July 17th, 2012

House on the Hill



On the precipice of a wooded hilltop an aged and forgotten hotel silently overlooks the Potomac river,
as it has done day in and out since it first opened in 1888. Years ago travelers would arrive from all over the country
to relax and experience the beautiful scenery for which this hotel had become famous for. Notable guests to this hilltop
resort included Mark Twain, Alexander Graham Bell, Pearl S. Buck, and former president Woodrow Wilson. Today, the
hallways of this once bustling travel destination have fallen silent. The last remaining patrons being the wild animals which
have come to nest in the walls, and the numerous stray cats who scurry away as soon as one lays eyes upon them.



Though considerably deteriorated, this place has only recently been vacated. Initially closed a few years back to undergo
renovations, the hotel has yet to reopen, nor has any real structural repair work been completed. The most notable effort put forth
comes in the form of a tattered plastic tarp, which is nailed over a ten foot square hole in the exterior of the second floor in some futile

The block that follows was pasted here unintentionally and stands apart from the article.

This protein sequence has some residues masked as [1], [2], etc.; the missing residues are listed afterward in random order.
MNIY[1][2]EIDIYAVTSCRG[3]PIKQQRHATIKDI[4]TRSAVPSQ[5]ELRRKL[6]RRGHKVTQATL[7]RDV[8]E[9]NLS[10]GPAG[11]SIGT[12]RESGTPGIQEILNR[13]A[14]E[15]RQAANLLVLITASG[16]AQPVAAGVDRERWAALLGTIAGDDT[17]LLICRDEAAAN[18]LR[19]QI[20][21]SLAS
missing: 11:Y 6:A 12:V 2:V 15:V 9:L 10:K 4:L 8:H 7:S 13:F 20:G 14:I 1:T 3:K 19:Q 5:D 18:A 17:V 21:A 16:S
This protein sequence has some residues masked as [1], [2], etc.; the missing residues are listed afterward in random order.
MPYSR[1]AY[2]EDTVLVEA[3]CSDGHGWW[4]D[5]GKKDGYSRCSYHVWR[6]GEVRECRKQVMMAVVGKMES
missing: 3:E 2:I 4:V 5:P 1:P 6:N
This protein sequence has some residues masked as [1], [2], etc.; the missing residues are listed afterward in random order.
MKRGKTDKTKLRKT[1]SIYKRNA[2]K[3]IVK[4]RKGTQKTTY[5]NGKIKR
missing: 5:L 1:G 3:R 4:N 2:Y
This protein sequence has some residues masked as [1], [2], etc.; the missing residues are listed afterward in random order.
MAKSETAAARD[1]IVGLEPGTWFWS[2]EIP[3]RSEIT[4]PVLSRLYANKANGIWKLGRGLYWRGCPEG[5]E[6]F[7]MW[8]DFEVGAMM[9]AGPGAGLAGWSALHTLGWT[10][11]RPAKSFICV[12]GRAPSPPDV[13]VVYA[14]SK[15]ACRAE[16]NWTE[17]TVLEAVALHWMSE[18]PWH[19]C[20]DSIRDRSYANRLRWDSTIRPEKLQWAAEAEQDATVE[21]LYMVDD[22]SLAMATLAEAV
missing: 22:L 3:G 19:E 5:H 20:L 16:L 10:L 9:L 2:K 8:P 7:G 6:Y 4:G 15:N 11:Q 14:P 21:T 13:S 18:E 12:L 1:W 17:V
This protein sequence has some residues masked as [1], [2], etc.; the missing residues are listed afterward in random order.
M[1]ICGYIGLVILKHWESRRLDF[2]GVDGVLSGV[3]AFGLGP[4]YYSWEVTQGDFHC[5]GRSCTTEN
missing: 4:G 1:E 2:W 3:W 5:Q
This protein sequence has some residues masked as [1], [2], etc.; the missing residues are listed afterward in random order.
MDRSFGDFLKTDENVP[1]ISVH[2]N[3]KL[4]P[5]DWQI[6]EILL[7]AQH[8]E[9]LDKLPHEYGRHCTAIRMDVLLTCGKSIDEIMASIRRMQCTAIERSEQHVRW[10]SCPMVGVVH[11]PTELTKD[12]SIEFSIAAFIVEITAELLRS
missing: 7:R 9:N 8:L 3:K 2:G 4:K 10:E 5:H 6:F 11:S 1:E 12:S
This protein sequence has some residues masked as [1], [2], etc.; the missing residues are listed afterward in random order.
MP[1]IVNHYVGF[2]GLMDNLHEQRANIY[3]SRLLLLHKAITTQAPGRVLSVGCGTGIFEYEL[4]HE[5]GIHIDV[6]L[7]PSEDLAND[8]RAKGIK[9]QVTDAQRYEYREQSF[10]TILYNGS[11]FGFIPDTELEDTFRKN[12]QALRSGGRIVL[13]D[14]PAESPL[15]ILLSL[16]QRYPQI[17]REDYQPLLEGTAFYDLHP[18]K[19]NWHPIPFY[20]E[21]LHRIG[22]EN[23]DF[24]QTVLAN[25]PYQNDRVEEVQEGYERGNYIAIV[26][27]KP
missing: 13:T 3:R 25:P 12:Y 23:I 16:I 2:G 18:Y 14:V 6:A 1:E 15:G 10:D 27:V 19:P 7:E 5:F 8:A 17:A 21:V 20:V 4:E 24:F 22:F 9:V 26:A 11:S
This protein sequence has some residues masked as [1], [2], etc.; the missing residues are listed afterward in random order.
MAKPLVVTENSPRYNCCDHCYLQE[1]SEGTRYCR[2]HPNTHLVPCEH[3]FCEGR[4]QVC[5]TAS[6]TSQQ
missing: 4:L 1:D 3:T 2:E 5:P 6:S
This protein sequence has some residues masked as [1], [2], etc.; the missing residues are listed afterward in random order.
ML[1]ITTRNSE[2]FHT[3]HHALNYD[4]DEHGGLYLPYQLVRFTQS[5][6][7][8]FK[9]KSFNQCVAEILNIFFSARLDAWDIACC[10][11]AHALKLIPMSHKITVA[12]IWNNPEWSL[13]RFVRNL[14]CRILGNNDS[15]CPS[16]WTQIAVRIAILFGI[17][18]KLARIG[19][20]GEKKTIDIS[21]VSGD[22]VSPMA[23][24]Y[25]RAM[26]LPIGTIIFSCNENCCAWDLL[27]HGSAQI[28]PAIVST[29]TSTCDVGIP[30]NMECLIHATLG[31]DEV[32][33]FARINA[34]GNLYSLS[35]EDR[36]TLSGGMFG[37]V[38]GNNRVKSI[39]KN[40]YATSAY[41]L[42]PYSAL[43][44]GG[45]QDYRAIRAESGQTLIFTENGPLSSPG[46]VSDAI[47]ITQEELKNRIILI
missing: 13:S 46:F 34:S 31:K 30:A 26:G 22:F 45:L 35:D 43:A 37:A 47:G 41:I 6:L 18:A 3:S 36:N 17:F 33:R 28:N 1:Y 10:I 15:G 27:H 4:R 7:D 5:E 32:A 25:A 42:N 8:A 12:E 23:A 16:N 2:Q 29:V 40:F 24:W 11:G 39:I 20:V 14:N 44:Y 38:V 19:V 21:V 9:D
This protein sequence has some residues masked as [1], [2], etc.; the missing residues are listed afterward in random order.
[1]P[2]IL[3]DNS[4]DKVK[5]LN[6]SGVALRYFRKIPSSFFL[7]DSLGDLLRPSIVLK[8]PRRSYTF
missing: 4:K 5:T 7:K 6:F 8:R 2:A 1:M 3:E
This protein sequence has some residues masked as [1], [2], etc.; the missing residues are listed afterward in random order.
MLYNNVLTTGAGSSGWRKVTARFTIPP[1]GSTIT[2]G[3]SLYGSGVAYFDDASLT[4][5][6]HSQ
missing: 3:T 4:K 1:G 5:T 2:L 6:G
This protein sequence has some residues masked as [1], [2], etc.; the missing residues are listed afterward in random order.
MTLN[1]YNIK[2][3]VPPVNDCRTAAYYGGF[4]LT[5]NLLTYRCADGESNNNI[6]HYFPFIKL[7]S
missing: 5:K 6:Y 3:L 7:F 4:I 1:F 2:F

attempt to keep the elements from eroding the hotel's old wooden framework. Most of the rooms here have been emptied out, likely in
preparation for the repair work that never came to pass, so little remains to hint at what past splendors the place may have offered.
That being said – knowing the long history which this place holds, and seeing the interiors so barren and devoid of life, stirs a strange
mixture of emotions - from pity to unease. Throughout the resorts many rooms, numerous leaks in the roof have led to decaying
ceilings, walls, and floors. Mold is of course prevalent, covering the moist wood and carpeting in a thin membrane of translucent slime.
The spores of which fill the air to an uncomfortable degree.

Though this hotel has endured many hardships in the 100+ years upon it's hilltop (including two massive fires),
if care is not taken to preserve what remains, there will soon be but a pile of decayed timbers where once a piece of history stood.



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